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Skip the plastic straw, the oceans thank you

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message 1: by Robert (new)

Robert Zwilling | 1999 comments A letter from:
Nicholas Mallos
Director, Trash Free Seas
Ocean Conservancy

Marine debris is a massive problem in our ocean. So big, it can feel overwhelming (trust me, I know!). But the good news is that you and I can help stem the tide of trash entering our ocean, by making simple changes in our day-to-day lives.

One of the easiest ways to combat plastic pollution? Skip the straw.

At last year’s International Coastal Cleanup, volunteers picked up hundreds of thousands of straws and stirrers, making straws one of the top ten items found—sadly this is true year after year. Straws are eaten by sea turtles and seabirds, and have even been discovered stuck in the nares (nostrils) of turtles.

Take action to help the ocean today. Text “straw” to 91990 and pledge to Skip the Straw next time you go out to eat!

Together 25,000 people can save 5 million plastic straws from entering the ocean and filling the landfills in just one year.

Straws are one of the most easily preventable pieces of marine trash. Next time you’re at a restaurant, just ask the server to “Skip the Straw”, and encourage your friends to do the same! And if you really can’t enjoy your drink without it, try one of the many reusable or biodegradable straws out there.

It couldn’t be easier! Text “straw” to 91990 to take the pledge.

Marine debris may be an overwhelming problem, but together we can make a BIG difference.

Pledge to Skip the Straw today and text “straw” to 91990! The ocean, and the animals who rely on it, will thank you.

message 2: by Jimmy (new)

Jimmy | 1577 comments Mod
I will skip the straw. I kind of do it anyway, but it's a great idea.

message 3: by Barbara (new)

Barbara Lawrence | 15 comments Agreed!
And don't forget about the new CORA Ball that will be available in July and will help remove microfibers from laundry, which are a serious problem like microbeads. See: Cora Ball - Microfiber Catching Laundry Ball by Rozalia Project ...

message 4: by Jimmy (new)

Jimmy | 1577 comments Mod
The link does not work for me.

message 5: by Barbara (new)

Barbara Lawrence | 15 comments Sorry Jimmy - please try this one.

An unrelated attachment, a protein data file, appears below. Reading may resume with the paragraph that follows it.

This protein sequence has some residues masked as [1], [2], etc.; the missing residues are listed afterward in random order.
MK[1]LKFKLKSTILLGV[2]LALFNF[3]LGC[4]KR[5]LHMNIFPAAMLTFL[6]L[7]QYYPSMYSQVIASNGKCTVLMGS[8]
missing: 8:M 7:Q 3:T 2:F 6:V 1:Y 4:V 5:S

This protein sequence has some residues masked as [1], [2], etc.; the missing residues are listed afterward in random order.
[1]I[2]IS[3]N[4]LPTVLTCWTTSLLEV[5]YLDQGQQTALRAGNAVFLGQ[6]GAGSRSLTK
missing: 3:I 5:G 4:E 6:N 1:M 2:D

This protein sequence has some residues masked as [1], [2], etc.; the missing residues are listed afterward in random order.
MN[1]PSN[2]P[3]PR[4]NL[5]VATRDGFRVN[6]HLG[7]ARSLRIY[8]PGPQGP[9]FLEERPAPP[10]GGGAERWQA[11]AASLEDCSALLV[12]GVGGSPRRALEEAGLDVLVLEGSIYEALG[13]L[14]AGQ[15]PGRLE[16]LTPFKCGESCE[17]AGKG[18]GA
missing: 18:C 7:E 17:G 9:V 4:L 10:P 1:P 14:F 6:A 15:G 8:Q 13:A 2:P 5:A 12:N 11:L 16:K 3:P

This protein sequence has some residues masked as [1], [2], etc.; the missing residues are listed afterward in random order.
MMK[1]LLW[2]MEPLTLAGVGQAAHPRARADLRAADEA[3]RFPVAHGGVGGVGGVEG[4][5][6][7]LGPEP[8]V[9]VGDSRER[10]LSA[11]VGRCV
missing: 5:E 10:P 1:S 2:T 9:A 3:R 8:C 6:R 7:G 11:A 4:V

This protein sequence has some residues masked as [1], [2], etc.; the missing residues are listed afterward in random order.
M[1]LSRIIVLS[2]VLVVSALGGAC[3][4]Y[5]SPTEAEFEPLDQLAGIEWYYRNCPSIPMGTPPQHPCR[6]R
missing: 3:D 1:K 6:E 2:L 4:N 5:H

The link I sent before was to the Kickstarter fundraiser to raise $10,000 to get the CORA ball into production. The result: over $350,000 raised by over 8500 contributors!

Also - I just Googled CORA ball and found Amazon had co-opted my search with a link to products that are not the CORA ball, and don't seem designed primarily to take microfibers out of laundry, so be careful.

message 6: by Jan (new)

Jan Greene (jankg) | 187 comments Hi Barbara,
What a great result from the Kickstarter Campaign. I don't know if you are directly involved in Coraball, but if you are - Congrats!
I put my name on their pre-order list.

message 7: by Barbara (new)

Barbara Lawrence | 15 comments No - I'm not connected to Rosalie Project, but I have contacted their director, and hope to meet her this summer when they are doing research in the Gulf of Maine. One of my nieces told me about the Kickstarter fundraising effort, and I was astounded by its success.

message 8: by Jan (new)

Jan Greene (jankg) | 187 comments Barbara, thanks for the reply. That response to the Kickstarter makes me hopeful. I am curious about what the coraball is actually made of and how one disposes of them after they no longer work.

message 9: by Barbara (new)

Barbara Lawrence | 15 comments Spellcheck morphed Rozalia to Rosalie - sorry. I know the CORA balls are made of recycled plastic, and I'm sure they can be recycled, but don't know anything else. Good question.

message 10: by Brian (new)

Brian Burt | 426 comments Mod
By the way, came across this and felt obliged to share it, especially on this thread - a clever PSA video from Plastic Change International:

message 11: by Barbara (new)

Barbara Lawrence | 15 comments I like it!

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